Heat Sink PCB
PCB design is a complicated process requiring close attention to a range of potential issues. Designers must analyze every feature of a board to ensure optimal functionality, from the physical constraints to the electrical interactions between components to signal loss. One of these features is thermal management, which is essential for ensuring the longevity and functionality of a PCB.
There are many ways to achieve optimal thermal management and remove excess heat from a PCB, including selecting appropriate cooling methods. One of these methods is attaching a heat sink. This article will explain what heat sinks are, their unique advantages and challenges and how to select heat sinks for PCBs.
What Is a Heat Sink in a PCB?
A heat sink is a part with a large surface area consisting of thermally conductive metal. This heat sink is typically attached to printed circuit board components, including power transistors and switching devices. The purpose of this part is to absorb and dissipate heat.
PCB heat sinks work through the principle of conduction. In this principle, heat transfers from areas of high thermal resistance to areas of low thermal resistance, and areas of high heat to areas of low heat. Because heat sinks are made of aluminum or copper, which both have excellent thermal conductivity and low thermal resistance, the heat will naturally move from PCB components to the heat sink.
The process works as follows:
- A PCB component generates heat, which naturally moves from the component to the heat sink through the principle of conduction.
- From there, heat is dissipated over the large surface area of the heat sink.
- The heat transfers to the surrounding area across the surface area of the heat sink. Many heat sinks feature fins — rectangular pin-like features that stick out perpendicularly to the PCB surface — that help maximize surface area and help transfer the heat from the heat sink to the surrounding air.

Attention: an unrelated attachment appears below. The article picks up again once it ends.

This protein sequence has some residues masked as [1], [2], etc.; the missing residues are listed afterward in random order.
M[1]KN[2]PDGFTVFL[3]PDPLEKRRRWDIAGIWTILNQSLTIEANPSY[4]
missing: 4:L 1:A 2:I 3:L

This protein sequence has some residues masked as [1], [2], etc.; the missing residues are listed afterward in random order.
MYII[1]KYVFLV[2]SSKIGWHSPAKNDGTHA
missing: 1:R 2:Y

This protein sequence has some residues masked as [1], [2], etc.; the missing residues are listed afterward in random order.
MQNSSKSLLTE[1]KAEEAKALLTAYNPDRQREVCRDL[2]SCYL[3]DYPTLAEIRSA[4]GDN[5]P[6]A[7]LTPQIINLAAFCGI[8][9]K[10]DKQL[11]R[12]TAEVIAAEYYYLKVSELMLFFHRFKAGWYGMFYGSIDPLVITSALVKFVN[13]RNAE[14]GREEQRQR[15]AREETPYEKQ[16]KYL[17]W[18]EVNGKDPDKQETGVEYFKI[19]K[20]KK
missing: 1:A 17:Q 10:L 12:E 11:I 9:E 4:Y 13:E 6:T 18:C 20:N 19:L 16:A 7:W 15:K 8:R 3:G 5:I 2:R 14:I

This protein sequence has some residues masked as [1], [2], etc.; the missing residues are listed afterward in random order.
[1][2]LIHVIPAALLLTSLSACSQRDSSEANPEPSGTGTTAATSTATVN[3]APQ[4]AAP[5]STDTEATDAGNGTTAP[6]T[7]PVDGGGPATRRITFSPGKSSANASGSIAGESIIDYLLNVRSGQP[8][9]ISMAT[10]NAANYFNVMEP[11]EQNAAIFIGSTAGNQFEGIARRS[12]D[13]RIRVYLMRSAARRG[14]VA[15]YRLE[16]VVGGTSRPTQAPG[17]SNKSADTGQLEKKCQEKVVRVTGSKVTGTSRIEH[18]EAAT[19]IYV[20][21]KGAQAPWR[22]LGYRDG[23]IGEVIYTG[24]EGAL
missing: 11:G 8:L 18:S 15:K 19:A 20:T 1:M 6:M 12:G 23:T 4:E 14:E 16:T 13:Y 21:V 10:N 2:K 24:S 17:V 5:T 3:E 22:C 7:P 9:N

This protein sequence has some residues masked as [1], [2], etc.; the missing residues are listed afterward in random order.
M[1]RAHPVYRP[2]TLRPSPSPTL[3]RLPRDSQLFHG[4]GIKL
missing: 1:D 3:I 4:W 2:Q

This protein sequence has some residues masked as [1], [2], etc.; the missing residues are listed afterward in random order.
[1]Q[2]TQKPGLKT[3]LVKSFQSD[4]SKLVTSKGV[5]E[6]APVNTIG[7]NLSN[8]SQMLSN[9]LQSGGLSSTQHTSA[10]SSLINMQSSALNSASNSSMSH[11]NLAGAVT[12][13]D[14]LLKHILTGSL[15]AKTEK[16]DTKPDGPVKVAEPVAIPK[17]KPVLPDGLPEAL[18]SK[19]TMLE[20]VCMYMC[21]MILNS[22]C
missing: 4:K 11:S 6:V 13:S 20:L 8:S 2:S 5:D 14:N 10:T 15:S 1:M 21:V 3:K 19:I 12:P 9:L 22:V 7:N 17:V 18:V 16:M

Heat Sink Applications
Since heat sinks are a necessity for PCB applications that handle large amounts of power, they may generate more heat than the average PCB. Designers will choose to use a heat sink if they discover that a PCB prototype shows a thermal profile with hot spots and high-temperature areas. However, the need for a heat sink on PCB designs can be determined early in the design process by the types of components found on the PCB, including:
- Processors: PCBs that include processors, such as CPUs, GPUs and MPUs, will often require heat sinks to assist with thermal management and help maintain error-free longevity.
- Power components: PCBs with power components tend to have greater thermal management needs. Some examples of components that fall into this category include power amplifiers, power regulators, power ICs and power supplies.
- Component density: A PCB may also require a heat sink for thermal management if it has a high component density, as that may result in greater heat production than an average PCB.
Specific industries may also tend to employ heat sinks more often than others. For example, military applications will tend to use heat sinks in PCB designs to help ensure long-term functionality.
The Advantages of a Heat Sink
These parts have a wide range of benefits, including:
- Thermal management: The primary advantage of a heat sink is its ability to improve thermal management in a PCB design. These parts are excellent at solving numerous heat dissipation and cooling problems.